According to the Handbook of the EU BIM Task Group, the BIM components relate to four main sectors: process, people, technology, and policy.
The process sector relates to standards, methods and procedures, integrated project delivery, and information management through international and national standards (such as BIM Level 2 standards and the ISO 19650 series). The people sector relates to leadership, collaboration, owner's involvement, and appropriate skills development. The technology sector refers to BIM modelling, simulation, and interoperability between various software solutions. Finally, the policy area is all about integrating and developing local directives and standards, conventions, and the legal aspects of the BIM process.
ISO 19650 & BIM
BIM is supported by the international standard ISO 19650 that provide the means to enable digital construction to maximize efficiency in information management.
Read more about ISO 19650 benefits and challenges here.
The ISO 19650 publications are based on the principles and the content of a currently redrawn PAS or a British standard, as part of the BIM Level UK suite of documents. (BS 1192: 2007 + A2: 2016, PAS 1192-2: 2013, PAS 1192-3: 2014 PAS 1192-4: 2014 PAS 1192-5: 2015 PAS 1192-6: 2018 BS 1192-4: 2014 BS 8536-1: 2015 BS 8536-2: 2016). The UK BIM standards published by the British Standards Institution, BSI supported the development of the ISO 19650 standards and provide guidance and best practice into BIM implementation. The ISO 19650 series documents include activities and tasks, diagrams, and a step-by-step approach towards digital processes that supports the flow of information within the information management cycle (from the Project information model to the Asset information model).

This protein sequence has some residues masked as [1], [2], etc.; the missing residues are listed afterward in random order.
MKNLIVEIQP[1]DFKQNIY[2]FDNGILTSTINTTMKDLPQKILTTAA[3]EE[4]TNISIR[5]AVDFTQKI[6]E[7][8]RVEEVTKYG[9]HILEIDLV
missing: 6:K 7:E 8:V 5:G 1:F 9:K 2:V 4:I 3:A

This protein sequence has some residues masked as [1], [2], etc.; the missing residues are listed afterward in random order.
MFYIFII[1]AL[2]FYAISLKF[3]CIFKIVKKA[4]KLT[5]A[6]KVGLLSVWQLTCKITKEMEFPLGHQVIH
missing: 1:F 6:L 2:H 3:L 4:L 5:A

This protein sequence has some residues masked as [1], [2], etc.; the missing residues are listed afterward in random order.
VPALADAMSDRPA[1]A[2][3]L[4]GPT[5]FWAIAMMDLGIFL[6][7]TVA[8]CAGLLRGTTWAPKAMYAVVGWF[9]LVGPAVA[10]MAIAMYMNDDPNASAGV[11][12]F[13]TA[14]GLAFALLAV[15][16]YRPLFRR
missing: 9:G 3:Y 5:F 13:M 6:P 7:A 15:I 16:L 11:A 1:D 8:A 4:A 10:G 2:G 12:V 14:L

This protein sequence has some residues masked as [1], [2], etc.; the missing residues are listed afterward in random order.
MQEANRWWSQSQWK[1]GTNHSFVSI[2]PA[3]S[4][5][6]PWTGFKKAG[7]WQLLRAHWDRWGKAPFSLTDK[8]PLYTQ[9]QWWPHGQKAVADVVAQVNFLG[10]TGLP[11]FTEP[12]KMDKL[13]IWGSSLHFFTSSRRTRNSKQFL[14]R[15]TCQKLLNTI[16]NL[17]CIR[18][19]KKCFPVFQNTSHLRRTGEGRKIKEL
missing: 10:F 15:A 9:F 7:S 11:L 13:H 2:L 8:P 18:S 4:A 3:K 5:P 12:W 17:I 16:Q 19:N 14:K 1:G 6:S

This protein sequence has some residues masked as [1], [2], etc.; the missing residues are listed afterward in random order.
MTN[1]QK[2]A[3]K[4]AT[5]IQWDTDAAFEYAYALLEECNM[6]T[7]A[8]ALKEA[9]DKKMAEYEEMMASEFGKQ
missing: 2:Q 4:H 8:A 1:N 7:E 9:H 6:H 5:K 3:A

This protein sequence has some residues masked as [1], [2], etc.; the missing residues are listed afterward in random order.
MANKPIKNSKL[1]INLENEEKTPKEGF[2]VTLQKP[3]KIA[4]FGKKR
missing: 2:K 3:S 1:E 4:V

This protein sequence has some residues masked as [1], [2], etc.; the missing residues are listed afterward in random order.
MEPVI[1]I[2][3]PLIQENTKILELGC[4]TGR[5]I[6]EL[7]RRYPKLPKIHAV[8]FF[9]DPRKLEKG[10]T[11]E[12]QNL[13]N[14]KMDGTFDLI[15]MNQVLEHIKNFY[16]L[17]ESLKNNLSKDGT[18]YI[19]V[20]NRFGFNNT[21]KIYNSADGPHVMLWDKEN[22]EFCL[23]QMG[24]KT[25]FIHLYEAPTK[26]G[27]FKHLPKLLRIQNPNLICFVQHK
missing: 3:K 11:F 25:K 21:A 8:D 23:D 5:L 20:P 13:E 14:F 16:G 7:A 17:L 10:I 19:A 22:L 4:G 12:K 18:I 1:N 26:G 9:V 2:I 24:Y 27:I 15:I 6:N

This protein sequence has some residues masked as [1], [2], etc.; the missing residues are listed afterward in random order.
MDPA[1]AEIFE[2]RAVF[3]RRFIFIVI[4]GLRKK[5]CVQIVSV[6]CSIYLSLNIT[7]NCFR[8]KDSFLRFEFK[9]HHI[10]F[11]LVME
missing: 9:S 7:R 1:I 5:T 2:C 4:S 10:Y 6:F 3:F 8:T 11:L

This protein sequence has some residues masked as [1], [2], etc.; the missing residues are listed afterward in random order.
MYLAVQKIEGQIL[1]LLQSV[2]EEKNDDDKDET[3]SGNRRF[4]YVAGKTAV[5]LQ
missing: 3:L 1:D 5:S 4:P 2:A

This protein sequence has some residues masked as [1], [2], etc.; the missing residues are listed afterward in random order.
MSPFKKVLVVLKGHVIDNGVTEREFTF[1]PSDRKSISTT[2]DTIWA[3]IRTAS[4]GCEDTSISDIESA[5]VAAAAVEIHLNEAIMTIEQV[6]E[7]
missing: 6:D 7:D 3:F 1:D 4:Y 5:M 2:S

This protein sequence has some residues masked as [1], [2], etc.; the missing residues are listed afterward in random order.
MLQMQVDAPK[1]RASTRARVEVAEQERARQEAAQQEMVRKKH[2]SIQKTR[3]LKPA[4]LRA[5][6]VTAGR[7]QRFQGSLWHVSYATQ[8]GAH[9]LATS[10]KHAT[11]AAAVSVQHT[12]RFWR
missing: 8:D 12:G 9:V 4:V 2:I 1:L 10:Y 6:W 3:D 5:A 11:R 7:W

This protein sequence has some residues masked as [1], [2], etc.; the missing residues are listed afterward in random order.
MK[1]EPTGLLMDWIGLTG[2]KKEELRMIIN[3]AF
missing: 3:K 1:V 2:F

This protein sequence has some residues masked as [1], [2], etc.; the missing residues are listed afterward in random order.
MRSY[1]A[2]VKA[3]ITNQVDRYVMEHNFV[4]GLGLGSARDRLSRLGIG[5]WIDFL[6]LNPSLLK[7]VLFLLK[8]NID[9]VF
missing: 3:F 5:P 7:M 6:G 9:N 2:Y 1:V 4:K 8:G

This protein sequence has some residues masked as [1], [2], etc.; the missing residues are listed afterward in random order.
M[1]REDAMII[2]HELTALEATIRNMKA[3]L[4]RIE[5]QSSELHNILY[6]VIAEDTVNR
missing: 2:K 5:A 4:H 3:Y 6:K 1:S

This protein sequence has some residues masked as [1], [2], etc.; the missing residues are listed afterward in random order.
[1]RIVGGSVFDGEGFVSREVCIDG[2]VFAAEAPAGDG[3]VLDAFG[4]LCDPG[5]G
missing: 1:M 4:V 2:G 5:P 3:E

ISO 19650 series is comprised of 4 documents. ISO 19650-1 describes the principles, concepts, and terminology, ISO 19650-2 presents the details of the information management process, ISO 19650-3 focuses on the asset's operational phase, ISO 19650-4 describes the information exchanges and ISO 19650-5 on the security of information. The ISO 19650 series is also connected to ISO 55000, ISO 21500 (Asset and project management), and ISO 9001 (Organizational management).
BIM FOR OWNERS
BIM enhances the role of the owner with the use of standardization processes and control tools. In BIM, owners are informed about the progress of the project at all stages; they have the tools to request and receive information and make informed decisions about the project. BIM also helps owners evaluate project teams, manage risk and use accurate as-built data to streamline maintenance, reduce downtime, and extend the lifespan of their assets.
BIM FOR ARCHITECTS
Using BIM models, architects can effectively communicate with the client through the precision of the 3D visuals. BIM tools allow designers to explore design options and make informed decisions based on data-based insights. Cloud collaboration enables architects and extended team members to work in real-time update models and reduce errors in later construction stages.
BIM FOR STRUCTURAL ENGINEERS
A rich data model allows engineers to address competing design parameters, quickly test the viability and structural integrity of different options early in the design phase, and easily adjust structural models based on design changes. Model-based collaboration improves communication between structural engineers and the extended project team.
BIM FOR MECHANICAL ENGINEERS
MEP designers and detailers can explore the best constructible design of building systems before settling on a decision. They can also take advantage of design calculations to optimize systems and fabrication content to derive optimal layouts. Working in BIM, mechanical engineers and detailers can convert a design intent model into a detailed fabrication model ready for shop drawings, procurement, ductwork manufacture, and installation.
Watch the video about Information Management skills according to ISO 19650 here.
Learn more about ISO 19650 CPD-certified training by BIM Design Hub here.
For more content on ISO 19650, do not forget to subscribe to the breakwithanarchitect blog and YouTube channel here.
Author: Panagiotidou Nicoleta